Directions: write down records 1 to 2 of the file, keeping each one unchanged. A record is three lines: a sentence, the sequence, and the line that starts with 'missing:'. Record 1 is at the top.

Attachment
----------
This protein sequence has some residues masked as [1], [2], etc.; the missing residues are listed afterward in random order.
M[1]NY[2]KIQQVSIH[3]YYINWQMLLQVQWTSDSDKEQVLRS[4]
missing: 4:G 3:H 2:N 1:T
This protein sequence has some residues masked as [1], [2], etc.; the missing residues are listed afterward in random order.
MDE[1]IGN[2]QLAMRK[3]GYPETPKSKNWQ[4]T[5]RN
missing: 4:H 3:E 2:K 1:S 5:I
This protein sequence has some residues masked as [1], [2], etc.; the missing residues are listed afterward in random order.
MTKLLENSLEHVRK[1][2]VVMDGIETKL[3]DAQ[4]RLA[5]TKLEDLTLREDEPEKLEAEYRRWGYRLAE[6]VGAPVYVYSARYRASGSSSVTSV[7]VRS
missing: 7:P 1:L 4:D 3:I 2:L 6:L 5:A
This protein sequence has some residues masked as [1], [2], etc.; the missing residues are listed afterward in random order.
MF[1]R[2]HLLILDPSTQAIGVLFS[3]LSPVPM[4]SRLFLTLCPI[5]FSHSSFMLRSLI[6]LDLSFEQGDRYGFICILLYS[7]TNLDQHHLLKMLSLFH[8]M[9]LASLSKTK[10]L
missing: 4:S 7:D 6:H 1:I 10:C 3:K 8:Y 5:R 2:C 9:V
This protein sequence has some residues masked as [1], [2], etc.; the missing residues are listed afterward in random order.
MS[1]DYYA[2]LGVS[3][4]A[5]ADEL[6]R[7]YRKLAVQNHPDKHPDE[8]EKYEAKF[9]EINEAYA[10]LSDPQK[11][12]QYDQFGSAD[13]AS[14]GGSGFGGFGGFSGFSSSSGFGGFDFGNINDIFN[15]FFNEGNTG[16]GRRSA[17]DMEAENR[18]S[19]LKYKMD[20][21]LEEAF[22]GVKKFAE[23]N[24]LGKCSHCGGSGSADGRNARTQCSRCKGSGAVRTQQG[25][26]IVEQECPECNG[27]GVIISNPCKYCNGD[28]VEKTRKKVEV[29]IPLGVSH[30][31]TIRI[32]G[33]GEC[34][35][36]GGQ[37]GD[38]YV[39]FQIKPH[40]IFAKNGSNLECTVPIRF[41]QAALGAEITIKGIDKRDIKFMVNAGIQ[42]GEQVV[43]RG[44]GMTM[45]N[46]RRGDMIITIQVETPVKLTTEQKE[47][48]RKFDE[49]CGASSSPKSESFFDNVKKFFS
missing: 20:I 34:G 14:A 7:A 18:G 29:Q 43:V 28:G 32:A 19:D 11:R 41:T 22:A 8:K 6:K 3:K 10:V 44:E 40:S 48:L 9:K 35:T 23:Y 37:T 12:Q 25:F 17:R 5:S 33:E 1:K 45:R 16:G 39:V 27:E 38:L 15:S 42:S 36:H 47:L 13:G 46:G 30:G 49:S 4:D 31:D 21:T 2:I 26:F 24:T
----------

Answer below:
This protein sequence has some residues masked as [1], [2], etc.; the missing residues are listed afterward in random order.
M[1]NY[2]KIQQVSIH[3]YYINWQMLLQVQWTSDSDKEQVLRS[4]
missing: 4:G 3:H 2:N 1:T
This protein sequence has some residues masked as [1], [2], etc.; the missing residues are listed afterward in random order.
MDE[1]IGN[2]QLAMRK[3]GYPETPKSKNWQ[4]T[5]RN
missing: 4:H 3:E 2:K 1:S 5:I